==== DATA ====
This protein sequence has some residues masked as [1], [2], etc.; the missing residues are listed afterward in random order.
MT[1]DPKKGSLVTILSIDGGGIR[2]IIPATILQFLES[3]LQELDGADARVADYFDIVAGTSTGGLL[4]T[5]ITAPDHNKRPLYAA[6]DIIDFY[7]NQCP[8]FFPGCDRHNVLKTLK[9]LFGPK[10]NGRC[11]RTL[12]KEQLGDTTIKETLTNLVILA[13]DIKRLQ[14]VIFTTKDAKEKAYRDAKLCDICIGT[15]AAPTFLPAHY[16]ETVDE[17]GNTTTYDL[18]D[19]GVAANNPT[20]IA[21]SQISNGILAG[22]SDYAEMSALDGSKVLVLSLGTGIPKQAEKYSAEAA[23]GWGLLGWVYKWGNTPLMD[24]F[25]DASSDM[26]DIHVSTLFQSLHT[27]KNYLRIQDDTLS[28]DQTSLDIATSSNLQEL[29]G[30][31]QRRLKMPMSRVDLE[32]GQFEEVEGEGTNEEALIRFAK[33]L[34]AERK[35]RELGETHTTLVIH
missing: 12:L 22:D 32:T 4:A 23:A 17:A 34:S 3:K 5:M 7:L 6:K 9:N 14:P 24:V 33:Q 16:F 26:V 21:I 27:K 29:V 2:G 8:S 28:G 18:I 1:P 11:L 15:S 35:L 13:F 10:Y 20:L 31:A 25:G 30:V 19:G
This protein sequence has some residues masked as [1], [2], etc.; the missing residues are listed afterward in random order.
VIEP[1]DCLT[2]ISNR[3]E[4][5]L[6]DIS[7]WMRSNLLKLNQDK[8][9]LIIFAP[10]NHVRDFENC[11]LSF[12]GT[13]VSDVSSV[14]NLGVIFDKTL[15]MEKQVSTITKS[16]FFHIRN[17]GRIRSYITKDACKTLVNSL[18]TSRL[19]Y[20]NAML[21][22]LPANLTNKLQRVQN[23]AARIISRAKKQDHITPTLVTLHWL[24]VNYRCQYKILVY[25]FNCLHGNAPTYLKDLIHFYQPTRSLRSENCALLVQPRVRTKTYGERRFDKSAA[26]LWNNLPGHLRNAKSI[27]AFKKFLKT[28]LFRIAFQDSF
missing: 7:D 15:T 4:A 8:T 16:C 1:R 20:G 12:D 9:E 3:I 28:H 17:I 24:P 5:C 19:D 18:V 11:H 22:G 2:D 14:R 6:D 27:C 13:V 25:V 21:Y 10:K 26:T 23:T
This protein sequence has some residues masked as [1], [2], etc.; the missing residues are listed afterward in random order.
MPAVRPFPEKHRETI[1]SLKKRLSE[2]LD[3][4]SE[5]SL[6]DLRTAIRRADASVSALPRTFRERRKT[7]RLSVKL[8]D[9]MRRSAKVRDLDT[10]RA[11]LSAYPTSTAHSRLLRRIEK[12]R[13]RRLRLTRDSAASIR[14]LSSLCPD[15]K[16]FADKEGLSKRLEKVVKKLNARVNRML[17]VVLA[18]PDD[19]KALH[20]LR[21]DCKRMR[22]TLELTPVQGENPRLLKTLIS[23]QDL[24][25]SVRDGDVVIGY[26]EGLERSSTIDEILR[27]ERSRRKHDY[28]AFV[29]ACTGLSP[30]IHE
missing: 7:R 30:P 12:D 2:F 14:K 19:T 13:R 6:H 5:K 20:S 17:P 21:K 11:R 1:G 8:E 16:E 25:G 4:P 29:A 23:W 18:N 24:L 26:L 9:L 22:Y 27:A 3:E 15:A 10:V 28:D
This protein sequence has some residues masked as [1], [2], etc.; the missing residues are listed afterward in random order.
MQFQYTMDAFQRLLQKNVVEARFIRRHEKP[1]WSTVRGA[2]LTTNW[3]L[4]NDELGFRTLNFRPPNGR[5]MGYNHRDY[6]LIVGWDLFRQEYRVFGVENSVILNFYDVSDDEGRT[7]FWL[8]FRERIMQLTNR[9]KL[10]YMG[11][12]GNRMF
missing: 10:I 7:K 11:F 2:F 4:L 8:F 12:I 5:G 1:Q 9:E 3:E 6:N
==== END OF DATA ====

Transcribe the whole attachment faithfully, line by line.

This protein sequence has some residues masked as [1], [2], etc.; the missing residues are listed afterward in random order.
MT[1]DPKKGSLVTILSIDGGGIR[2]IIPATILQFLES[3]LQELDGADARVADYFDIVAGTSTGGLL[4]T[5]ITAPDHNKRPLYAA[6]DIIDFY[7]NQCP[8]FFPGCDRHNVLKTLK[9]LFGPK[10]NGRC[11]RTL[12]KEQLGDTTIKETLTNLVILA[13]DIKRLQ[14]VIFTTKDAKEKAYRDAKLCDICIGT[15]AAPTFLPAHY[16]ETVDE[17]GNTTTYDL[18]D[19]GVAANNPT[20]IA[21]SQISNGILAG[22]SDYAEMSALDGSKVLVLSLGTGIPKQAEKYSAEAA[23]GWGLLGWVYKWGNTPLMD[24]F[25]DASSDM[26]DIHVSTLFQSLHT[27]KNYLRIQDDTLS[28]DQTSLDIATSSNLQEL[29]G[30][31]QRRLKMPMSRVDLE[32]GQFEEVEGEGTNEEALIRFAK[33]L[34]AERK[35]RELGETHTTLVIH
missing: 12:L 22:D 32:T 4:A 23:A 17:A 34:S 3:K 5:M 7:L 6:K 9:N 14:P 24:V 33:Q 16:F 26:V 21:I 27:K 29:V 2:G 8:S 28:G 18:I 1:P 11:L 15:S 35:L 13:F 10:Y 20:L 31:A 25:G 30:V 19:G
This protein sequence has some residues masked as [1], [2], etc.; the missing residues are listed afterward in random order.
VIEP[1]DCLT[2]ISNR[3]E[4][5]L[6]DIS[7]WMRSNLLKLNQDK[8][9]LIIFAP[10]NHVRDFENC[11]LSF[12]GT[13]VSDVSSV[14]NLGVIFDKTL[15]MEKQVSTITKS[16]FFHIRN[17]GRIRSYITKDACKTLVNSL[18]TSRL[19]Y[20]NAML[21][22]LPANLTNKLQRVQN[23]AARIISRAKKQDHITPTLVTLHWL[24]VNYRCQYKILVY[25]FNCLHGNAPTYLKDLIHFYQPTRSLRSENCALLVQPRVRTKTYGERRFDKSAA[26]LWNNLPGHLRNAKSI[27]AFKKFLKT[28]LFRIAFQDSF
missing: 7:D 15:T 4:A 8:T 16:C 1:R 20:G 12:D 9:E 3:I 28:H 17:I 24:P 5:C 19:D 18:V 11:H 22:G 2:D 14:R 6:D 27:C 13:V 25:V 21:Y 10:K 26:T 23:T
This protein sequence has some residues masked as [1], [2], etc.; the missing residues are listed afterward in random order.
MPAVRPFPEKHRETI[1]SLKKRLSE[2]LD[3][4]SE[5]SL[6]DLRTAIRRADASVSALPRTFRERRKT[7]RLSVKL[8]D[9]MRRSAKVRDLDT[10]RA[11]LSAYPTSTAHSRLLRRIEK[12]R[13]RRLRLTRDSAASIR[14]LSSLCPD[15]K[16]FADKEGLSKRLEKVVKKLNARVNRML[17]VVLA[18]PDD[19]KALH[20]LR[21]DCKRMR[22]TLELTPVQGENPRLLKTLIS[23]QDL[24][25]SVRDGDVVIGY[26]EGLERSSTIDEILR[27]ERSRRKHDY[28]AFV[29]ACTGLSP[30]IHE
missing: 7:R 30:P 12:D 2:F 14:K 19:T 13:R 6:H 5:K 20:S 17:P 21:K 11:R 1:G 8:E 16:E 25:G 4:P 29:A 23:W 18:N 24:L 26:L 9:L 22:Y 27:A 3:E 15:A 10:V 28:D
This protein sequence has some residues masked as [1], [2], etc.; the missing residues are listed afterward in random order.
MQFQYTMDAFQRLLQKNVVEARFIRRHEKP[1]WSTVRGA[2]LTTNW[3]L[4]NDELGFRTLNFRPPNGR[5]MGYNHRDY[6]LIVGWDLFRQEYRVFGVENSVILNFYDVSDDEGRT[7]FWL[8]FRERIMQLTNR[9]KL[10]YMG[11][12]GNRMF
missing: 10:I 7:K 11:F 2:F 4:L 8:F 12:I 5:G 1:Q 9:E 3:E 6:N